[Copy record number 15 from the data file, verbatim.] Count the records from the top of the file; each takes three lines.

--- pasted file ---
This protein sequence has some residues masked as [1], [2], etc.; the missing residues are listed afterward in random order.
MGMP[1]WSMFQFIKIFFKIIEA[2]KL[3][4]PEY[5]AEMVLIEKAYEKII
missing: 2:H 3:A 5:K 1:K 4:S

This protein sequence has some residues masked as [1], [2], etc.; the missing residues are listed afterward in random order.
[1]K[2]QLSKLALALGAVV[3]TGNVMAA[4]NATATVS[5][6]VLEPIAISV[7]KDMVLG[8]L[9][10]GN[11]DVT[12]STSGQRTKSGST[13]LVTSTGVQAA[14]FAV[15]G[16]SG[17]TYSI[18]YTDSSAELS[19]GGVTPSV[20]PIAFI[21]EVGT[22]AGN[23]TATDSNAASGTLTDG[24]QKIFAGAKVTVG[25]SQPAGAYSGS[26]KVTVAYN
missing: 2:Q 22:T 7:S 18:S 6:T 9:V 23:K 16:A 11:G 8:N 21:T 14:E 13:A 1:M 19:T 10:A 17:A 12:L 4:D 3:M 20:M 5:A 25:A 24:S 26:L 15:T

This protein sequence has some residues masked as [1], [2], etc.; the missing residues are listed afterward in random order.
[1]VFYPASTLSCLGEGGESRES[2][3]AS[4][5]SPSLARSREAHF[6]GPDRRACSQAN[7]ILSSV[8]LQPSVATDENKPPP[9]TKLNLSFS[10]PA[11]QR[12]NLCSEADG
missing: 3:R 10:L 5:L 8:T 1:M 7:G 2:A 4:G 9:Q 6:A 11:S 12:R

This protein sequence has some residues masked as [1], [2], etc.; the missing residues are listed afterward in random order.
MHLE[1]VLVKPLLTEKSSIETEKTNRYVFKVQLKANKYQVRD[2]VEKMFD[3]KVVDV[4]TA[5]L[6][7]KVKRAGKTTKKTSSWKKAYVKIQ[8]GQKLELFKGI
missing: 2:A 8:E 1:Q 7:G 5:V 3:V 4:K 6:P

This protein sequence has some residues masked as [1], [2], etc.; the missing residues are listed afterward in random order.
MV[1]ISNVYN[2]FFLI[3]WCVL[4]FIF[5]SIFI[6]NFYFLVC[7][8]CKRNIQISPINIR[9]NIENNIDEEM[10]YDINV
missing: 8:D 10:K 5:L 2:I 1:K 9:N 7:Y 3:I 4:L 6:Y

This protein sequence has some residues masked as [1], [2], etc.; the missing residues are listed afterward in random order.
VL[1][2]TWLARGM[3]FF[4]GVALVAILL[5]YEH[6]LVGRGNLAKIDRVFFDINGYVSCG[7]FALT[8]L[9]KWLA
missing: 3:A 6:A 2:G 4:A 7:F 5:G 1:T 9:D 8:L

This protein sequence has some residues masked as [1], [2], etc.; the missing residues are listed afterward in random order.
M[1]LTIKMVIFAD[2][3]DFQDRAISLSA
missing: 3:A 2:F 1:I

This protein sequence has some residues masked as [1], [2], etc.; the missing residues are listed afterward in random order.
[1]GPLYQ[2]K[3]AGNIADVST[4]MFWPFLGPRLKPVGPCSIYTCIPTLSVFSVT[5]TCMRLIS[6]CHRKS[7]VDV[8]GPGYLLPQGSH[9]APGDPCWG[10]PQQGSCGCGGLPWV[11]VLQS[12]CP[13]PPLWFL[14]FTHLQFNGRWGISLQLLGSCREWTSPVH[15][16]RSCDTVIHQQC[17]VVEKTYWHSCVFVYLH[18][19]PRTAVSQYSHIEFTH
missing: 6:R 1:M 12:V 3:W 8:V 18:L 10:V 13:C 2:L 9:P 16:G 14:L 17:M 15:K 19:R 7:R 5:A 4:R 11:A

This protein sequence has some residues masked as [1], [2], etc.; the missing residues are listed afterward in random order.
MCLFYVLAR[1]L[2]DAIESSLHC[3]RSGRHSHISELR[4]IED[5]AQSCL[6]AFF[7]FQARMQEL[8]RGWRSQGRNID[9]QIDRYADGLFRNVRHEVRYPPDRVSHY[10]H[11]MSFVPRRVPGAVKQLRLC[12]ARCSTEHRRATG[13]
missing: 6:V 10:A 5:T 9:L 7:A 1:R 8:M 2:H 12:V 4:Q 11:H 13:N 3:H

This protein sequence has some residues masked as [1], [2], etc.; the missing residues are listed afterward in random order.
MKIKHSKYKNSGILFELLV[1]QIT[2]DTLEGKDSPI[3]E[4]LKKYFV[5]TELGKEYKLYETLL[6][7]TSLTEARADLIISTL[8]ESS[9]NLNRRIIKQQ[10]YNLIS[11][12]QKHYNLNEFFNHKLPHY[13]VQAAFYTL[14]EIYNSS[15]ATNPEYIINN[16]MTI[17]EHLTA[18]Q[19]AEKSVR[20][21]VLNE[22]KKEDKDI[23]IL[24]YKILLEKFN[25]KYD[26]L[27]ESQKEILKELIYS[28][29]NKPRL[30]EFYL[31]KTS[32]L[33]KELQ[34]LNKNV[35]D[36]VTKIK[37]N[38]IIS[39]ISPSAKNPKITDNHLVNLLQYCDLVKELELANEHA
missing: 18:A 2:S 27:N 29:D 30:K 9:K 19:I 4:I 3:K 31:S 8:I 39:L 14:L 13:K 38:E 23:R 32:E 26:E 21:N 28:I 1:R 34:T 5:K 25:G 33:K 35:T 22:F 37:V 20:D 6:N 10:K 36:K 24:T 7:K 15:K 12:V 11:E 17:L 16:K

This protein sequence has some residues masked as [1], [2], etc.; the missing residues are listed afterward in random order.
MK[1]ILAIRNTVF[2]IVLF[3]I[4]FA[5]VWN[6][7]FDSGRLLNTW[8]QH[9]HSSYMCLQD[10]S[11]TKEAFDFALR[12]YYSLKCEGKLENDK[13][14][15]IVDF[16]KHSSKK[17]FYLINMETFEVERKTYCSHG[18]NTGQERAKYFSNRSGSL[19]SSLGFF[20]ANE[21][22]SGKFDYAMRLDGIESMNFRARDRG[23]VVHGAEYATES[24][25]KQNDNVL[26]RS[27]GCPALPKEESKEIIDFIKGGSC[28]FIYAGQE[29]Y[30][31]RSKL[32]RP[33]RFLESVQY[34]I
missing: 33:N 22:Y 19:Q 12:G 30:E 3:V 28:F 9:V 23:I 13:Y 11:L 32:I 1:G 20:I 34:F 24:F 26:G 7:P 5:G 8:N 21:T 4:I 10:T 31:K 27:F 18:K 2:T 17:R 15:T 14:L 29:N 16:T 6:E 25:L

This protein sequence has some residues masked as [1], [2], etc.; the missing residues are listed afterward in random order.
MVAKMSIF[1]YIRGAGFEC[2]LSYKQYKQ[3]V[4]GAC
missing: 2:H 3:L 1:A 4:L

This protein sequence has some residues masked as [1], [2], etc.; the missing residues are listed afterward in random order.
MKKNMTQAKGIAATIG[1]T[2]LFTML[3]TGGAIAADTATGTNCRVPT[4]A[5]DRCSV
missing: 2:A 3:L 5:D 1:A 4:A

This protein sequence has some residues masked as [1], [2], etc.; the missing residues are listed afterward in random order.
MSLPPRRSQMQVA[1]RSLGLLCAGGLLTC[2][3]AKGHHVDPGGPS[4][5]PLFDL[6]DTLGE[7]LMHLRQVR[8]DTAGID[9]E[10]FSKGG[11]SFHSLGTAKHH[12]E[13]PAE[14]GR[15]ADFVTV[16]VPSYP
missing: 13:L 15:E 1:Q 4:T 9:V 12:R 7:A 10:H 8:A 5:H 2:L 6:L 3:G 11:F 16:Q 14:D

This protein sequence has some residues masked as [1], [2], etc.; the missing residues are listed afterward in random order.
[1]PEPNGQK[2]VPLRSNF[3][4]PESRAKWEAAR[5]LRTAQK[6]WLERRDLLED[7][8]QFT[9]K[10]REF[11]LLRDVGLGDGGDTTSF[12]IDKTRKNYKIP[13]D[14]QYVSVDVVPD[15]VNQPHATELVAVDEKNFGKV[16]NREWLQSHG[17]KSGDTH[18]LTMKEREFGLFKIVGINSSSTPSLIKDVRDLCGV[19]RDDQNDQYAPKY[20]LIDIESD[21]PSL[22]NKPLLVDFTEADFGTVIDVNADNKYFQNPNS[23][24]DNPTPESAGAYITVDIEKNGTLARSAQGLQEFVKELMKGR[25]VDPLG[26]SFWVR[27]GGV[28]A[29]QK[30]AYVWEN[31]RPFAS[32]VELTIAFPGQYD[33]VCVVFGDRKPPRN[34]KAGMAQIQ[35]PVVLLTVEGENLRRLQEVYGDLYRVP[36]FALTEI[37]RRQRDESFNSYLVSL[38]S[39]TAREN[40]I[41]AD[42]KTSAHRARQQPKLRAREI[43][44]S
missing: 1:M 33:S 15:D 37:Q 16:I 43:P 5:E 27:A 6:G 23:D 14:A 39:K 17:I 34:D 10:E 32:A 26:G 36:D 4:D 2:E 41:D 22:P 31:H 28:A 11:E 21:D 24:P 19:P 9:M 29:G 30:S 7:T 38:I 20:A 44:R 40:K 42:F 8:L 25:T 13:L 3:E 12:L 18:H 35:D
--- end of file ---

This protein sequence has some residues masked as [1], [2], etc.; the missing residues are listed afterward in random order.
[1]PEPNGQK[2]VPLRSNF[3][4]PESRAKWEAAR[5]LRTAQK[6]WLERRDLLED[7][8]QFT[9]K[10]REF[11]LLRDVGLGDGGDTTSF[12]IDKTRKNYKIP[13]D[14]QYVSVDVVPD[15]VNQPHATELVAVDEKNFGKV[16]NREWLQSHG[17]KSGDTH[18]LTMKEREFGLFKIVGINSSSTPSLIKDVRDLCGV[19]RDDQNDQYAPKY[20]LIDIESD[21]PSL[22]NKPLLVDFTEADFGTVIDVNADNKYFQNPNS[23][24]DNPTPESAGAYITVDIEKNGTLARSAQGLQEFVKELMKGR[25]VDPLG[26]SFWVR[27]GGV[28]A[29]QK[30]AYVWEN[31]RPFAS[32]VELTIAFPGQYD[33]VCVVFGDRKPPRN[34]KAGMAQIQ[35]PVVLLTVEGENLRRLQEVYGDLYRVP[36]FALTEI[37]RRQRDESFNSYLVSL[38]S[39]TAREN[40]I[41]AD[42]KTSAHRARQQPKLRAREI[43][44]S
missing: 1:M 33:S 15:D 37:Q 16:I 43:P 5:E 27:A 6:G 23:D 14:A 39:K 17:I 34:D 10:E 32:A 26:G 36:D 4:D 2:E 41:D 22:P 31:H 28:A 11:E 21:D 24:P 19:P 9:M 29:G 30:S 7:T 38:I 20:A 44:R 40:K 42:F 8:L 25:T 13:L 3:E 12:L 18:H 35:D